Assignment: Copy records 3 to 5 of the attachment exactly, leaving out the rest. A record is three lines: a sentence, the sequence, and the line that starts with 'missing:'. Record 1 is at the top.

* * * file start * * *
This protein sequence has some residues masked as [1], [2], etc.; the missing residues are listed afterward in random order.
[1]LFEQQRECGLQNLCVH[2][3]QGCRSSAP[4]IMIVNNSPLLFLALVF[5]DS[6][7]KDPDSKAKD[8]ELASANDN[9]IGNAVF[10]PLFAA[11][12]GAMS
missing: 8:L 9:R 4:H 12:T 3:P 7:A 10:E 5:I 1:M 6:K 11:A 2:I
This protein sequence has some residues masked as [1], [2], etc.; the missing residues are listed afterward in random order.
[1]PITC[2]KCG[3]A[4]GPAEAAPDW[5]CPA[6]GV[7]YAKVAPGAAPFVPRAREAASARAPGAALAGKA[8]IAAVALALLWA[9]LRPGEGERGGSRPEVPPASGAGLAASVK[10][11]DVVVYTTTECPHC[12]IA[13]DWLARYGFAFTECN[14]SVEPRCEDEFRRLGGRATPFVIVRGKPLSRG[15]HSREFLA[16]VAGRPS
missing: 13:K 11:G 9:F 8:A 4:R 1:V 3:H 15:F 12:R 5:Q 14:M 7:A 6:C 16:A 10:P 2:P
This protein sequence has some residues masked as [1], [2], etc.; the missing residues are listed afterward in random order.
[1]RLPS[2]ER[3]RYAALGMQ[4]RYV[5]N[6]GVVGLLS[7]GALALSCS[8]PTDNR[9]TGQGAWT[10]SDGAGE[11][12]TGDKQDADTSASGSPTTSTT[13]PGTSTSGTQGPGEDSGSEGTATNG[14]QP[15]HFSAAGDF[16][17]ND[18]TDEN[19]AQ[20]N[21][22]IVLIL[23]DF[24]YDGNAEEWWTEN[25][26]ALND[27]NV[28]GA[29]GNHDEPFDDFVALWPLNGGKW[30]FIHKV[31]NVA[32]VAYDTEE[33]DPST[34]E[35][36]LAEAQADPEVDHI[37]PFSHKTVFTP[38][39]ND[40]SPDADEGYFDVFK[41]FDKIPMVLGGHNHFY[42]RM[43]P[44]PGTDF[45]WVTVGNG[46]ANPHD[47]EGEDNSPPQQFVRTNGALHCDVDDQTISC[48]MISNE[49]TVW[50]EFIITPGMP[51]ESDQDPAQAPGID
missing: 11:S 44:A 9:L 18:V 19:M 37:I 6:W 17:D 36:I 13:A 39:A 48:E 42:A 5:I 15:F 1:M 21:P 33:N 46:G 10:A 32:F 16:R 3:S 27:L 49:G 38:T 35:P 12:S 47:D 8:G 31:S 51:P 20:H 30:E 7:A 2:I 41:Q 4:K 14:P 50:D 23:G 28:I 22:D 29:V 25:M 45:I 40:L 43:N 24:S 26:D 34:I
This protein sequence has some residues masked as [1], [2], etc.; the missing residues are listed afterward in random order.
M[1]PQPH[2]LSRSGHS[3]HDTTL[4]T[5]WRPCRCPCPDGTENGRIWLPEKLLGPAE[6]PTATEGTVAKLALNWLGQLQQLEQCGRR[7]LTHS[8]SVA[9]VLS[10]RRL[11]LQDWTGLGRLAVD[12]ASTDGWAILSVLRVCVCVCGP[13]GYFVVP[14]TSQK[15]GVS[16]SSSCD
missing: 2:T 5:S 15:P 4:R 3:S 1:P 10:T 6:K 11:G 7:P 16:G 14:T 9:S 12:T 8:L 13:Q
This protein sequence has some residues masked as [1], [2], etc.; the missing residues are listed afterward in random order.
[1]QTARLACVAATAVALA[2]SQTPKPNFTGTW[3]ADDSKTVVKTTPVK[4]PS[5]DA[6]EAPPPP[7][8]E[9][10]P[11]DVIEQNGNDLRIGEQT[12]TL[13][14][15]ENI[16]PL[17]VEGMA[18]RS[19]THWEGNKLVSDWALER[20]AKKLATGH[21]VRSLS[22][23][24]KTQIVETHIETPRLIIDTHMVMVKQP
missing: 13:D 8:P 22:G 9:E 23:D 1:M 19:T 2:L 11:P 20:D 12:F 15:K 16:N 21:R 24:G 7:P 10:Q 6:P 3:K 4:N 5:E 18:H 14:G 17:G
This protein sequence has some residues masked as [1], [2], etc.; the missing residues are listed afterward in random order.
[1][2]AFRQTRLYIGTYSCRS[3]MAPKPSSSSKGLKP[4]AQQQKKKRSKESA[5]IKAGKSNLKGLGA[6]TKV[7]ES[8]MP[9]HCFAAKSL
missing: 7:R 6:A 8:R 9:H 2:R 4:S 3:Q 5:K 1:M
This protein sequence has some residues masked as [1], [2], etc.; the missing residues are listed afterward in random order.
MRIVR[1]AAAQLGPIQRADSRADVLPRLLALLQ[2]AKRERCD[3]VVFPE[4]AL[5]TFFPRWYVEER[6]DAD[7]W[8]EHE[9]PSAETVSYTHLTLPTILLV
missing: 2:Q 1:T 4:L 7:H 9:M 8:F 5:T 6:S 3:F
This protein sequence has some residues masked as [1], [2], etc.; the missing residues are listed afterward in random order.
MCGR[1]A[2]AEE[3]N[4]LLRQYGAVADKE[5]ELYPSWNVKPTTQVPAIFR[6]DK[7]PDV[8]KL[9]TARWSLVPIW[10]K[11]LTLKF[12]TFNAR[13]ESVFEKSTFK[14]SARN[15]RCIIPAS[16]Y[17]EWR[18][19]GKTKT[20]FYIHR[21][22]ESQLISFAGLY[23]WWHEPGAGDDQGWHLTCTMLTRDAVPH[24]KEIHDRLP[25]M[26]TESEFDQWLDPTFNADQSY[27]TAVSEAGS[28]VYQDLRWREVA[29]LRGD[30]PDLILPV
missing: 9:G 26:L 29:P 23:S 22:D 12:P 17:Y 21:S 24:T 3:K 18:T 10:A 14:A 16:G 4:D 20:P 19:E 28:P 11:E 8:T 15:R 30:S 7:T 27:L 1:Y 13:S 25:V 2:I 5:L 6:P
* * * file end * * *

This protein sequence has some residues masked as [1], [2], etc.; the missing residues are listed afterward in random order.
[1]RLPS[2]ER[3]RYAALGMQ[4]RYV[5]N[6]GVVGLLS[7]GALALSCS[8]PTDNR[9]TGQGAWT[10]SDGAGE[11][12]TGDKQDADTSASGSPTTSTT[13]PGTSTSGTQGPGEDSGSEGTATNG[14]QP[15]HFSAAGDF[16][17]ND[18]TDEN[19]AQ[20]N[21][22]IVLIL[23]DF[24]YDGNAEEWWTEN[25][26]ALND[27]NV[28]GA[29]GNHDEPFDDFVALWPLNGGKW[30]FIHKV[31]NVA[32]VAYDTEE[33]DPST[34]E[35][36]LAEAQADPEVDHI[37]PFSHKTVFTP[38][39]ND[40]SPDADEGYFDVFK[41]FDKIPMVLGGHNHFY[42]RM[43]P[44]PGTDF[45]WVTVGNG[46]ANPHD[47]EGEDNSPPQQFVRTNGALHCDVDDQTISC[48]MISNE[49]TVW[50]EFIITPGMP[51]ESDQDPAQAPGID
missing: 11:S 44:A 9:L 18:V 19:M 37:I 6:W 17:D 36:I 13:A 39:A 48:E 42:A 5:I 15:F 1:M 21:P 33:N 46:G 10:A 32:F 16:R 3:S 27:L 49:G 38:T 35:P 12:S 47:D 8:G 31:S 51:P 20:H 30:E 7:A 2:I 41:Q 4:K 14:P 50:D 23:G 28:I 22:D 29:V 25:M 45:I 40:L 43:N 24:S 26:D 34:I
This protein sequence has some residues masked as [1], [2], etc.; the missing residues are listed afterward in random order.
M[1]PQPH[2]LSRSGHS[3]HDTTL[4]T[5]WRPCRCPCPDGTENGRIWLPEKLLGPAE[6]PTATEGTVAKLALNWLGQLQQLEQCGRR[7]LTHS[8]SVA[9]VLS[10]RRL[11]LQDWTGLGRLAVD[12]ASTDGWAILSVLRVCVCVCGP[13]GYFVVP[14]TSQK[15]GVS[16]SSSCD
missing: 2:T 5:S 15:P 4:R 3:S 1:P 10:T 6:K 11:G 7:P 16:G 14:T 9:S 12:T 8:L 13:Q
This protein sequence has some residues masked as [1], [2], etc.; the missing residues are listed afterward in random order.
[1]QTARLACVAATAVALA[2]SQTPKPNFTGTW[3]ADDSKTVVKTTPVK[4]PS[5]DA[6]EAPPPP[7][8]E[9][10]P[11]DVIEQNGNDLRIGEQT[12]TL[13][14][15]ENI[16]PL[17]VEGMA[18]RS[19]THWEGNKLVSDWALER[20]AKKLATGH[21]VRSLS[22][23][24]KTQIVETHIETPRLIIDTHMVMVKQP
missing: 13:D 8:P 22:G 9:E 23:D 1:M 19:T 2:L 11:P 20:D 12:F 15:K 16:N 21:R 24:G 7:P 10:Q 6:P 3:K 4:N 5:E 18:H 14:G 17:G